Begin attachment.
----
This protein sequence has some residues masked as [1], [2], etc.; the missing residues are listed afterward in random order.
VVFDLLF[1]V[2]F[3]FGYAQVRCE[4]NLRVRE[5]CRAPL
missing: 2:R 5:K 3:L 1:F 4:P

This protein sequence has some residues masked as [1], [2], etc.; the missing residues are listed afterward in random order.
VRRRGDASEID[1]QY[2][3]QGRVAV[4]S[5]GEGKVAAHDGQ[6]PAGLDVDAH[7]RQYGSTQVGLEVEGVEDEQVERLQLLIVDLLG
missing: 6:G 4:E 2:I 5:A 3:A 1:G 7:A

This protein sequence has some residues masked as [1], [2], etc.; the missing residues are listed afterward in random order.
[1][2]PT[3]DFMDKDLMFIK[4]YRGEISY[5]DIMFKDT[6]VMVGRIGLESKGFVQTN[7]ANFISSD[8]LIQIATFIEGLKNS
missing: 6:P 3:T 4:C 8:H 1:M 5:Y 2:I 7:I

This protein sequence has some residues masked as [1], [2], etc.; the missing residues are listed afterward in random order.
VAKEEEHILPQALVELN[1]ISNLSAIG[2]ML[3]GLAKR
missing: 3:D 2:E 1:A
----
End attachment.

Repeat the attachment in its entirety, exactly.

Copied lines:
This protein sequence has some residues masked as [1], [2], etc.; the missing residues are listed afterward in random order.
VVFDLLF[1]V[2]F[3]FGYAQVRCE[4]NLRVRE[5]CRAPL
missing: 2:R 5:K 3:L 1:F 4:P

This protein sequence has some residues masked as [1], [2], etc.; the missing residues are listed afterward in random order.
VRRRGDASEID[1]QY[2][3]QGRVAV[4]S[5]GEGKVAAHDGQ[6]PAGLDVDAH[7]RQYGSTQVGLEVEGVEDEQVERLQLLIVDLLG
missing: 6:G 4:E 2:I 5:A 3:A 1:G 7:A

This protein sequence has some residues masked as [1], [2], etc.; the missing residues are listed afterward in random order.
[1][2]PT[3]DFMDKDLMFIK[4]YRGEISY[5]DIMFKDT[6]VMVGRIGLESKGFVQTN[7]ANFISSD[8]LIQIATFIEGLKNS
missing: 6:P 3:T 4:C 8:H 1:M 5:Y 2:I 7:I

This protein sequence has some residues masked as [1], [2], etc.; the missing residues are listed afterward in random order.
VAKEEEHILPQALVELN[1]ISNLSAIG[2]ML[3]GLAKR
missing: 3:D 2:E 1:A